Thursday, April 19, 2007

Crocs shoes in hospital allowed?




Should we be concern about this? I don't want to have 25,000 volt of static electricity on my feet.

I guess is a choice that the consumers have to made if he/she want to buy them or not but if you are wearing one, then better just to stay out of the hospital....


Source : The Local dated 17 April 2007

Swedish hospital to ban 'Foppatoffels'

Blekinge Hospital is to ban the use of the popular Crocs, or 'Foppatoffel', slippers. Experts warn that the plastic shoes can become charged with such high levels of static electricity that they risk interfering with important electronic equipment. Crocs slippers are widely known in Sweden as Foppatoffels, since they are imported to the country by ice hockey legend Peter 'Foppa' Forsberg.

The style police have already objected to the arrival of Crocs on Swedish shores, arguing that the country's most famous ice hockey star should have left the slippers where he found them.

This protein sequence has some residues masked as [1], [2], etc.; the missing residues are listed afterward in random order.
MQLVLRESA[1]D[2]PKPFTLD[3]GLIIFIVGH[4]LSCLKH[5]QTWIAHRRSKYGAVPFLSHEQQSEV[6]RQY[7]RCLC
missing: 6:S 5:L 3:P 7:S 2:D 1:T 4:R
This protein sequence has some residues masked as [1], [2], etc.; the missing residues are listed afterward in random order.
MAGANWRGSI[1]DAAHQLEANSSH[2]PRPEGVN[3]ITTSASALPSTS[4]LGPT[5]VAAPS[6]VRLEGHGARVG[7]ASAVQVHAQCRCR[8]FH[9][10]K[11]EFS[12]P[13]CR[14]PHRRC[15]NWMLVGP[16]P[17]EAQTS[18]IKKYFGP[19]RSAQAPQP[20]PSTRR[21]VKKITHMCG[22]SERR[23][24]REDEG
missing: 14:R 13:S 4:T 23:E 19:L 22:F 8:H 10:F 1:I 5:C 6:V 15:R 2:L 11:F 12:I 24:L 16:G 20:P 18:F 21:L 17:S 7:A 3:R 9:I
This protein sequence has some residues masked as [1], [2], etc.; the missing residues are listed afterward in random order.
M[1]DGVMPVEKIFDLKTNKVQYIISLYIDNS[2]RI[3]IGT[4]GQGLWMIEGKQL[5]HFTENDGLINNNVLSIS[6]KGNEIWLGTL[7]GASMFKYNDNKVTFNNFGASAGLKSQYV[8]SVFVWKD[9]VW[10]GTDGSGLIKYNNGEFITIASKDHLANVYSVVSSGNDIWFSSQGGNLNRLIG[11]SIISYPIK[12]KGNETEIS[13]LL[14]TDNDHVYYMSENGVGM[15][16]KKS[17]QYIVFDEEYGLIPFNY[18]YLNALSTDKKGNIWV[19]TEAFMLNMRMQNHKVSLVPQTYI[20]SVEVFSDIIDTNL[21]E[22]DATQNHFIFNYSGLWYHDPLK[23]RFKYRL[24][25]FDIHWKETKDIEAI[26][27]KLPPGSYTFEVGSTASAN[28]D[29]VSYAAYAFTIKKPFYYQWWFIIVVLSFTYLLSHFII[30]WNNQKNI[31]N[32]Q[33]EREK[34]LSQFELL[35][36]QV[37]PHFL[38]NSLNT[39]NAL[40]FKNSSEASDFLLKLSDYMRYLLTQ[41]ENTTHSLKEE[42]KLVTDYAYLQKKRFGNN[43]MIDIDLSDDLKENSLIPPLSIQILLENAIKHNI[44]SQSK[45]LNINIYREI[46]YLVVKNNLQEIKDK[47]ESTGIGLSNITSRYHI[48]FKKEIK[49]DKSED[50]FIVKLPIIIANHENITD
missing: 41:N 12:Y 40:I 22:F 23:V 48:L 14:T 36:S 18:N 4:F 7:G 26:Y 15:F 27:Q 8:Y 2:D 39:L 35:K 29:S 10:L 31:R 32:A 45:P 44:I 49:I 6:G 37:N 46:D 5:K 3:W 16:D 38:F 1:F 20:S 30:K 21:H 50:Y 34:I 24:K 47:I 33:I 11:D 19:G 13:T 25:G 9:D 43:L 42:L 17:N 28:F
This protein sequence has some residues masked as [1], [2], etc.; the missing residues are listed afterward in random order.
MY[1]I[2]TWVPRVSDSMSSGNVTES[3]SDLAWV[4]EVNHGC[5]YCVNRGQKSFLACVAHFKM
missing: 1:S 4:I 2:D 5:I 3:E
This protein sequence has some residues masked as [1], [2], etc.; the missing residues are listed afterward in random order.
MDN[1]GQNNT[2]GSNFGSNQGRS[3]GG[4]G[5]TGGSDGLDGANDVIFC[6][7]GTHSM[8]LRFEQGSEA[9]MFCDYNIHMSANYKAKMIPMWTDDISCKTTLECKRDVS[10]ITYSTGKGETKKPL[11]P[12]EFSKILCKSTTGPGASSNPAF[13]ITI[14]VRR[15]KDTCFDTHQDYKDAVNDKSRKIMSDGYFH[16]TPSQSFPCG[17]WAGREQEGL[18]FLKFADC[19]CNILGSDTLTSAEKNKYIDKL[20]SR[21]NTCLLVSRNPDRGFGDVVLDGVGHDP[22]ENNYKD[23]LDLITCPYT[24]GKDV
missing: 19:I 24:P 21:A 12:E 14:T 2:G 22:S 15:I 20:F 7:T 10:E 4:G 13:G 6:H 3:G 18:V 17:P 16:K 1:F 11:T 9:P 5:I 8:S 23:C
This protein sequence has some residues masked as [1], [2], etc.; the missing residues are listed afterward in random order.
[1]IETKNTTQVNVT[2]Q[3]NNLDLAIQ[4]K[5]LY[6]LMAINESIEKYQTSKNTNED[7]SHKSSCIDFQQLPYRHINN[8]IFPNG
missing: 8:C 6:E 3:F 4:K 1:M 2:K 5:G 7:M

But the hospital in southern Sweden has its own non-aesthetic reasons for banning Foppatoffels, according to newspaper Dagens MedicinThe problem was first detected in February when respiratory equipment used for two premature babies shut itself off and on for no immediately apparent reason.Technical staff at the hospital soon began to suspect however that the Foppatoffels worn by many members of staff may have caused the equipment to malfunction.



"Everybody generates static electricity. But it usually loses its charge, either by disappearing through one's shoes or elsewhere," hospital spokesman Björn Löfqvist told Dagens Medicin. But because the Foppatoffel is made of plastic, it acts as an insulator and the hospital estimates that the slippers can become charged with as much as 25,000 volts of electricity. "We are going to recommend that hospital management bans these slippers.


There have more than likely been more incidents - both here and at other hospitals - where people have not made the connection with Foppatoffels," said Björn Löfqvist.


Crocs slippers were banned from a hospital in Norway last month for the same reasons.

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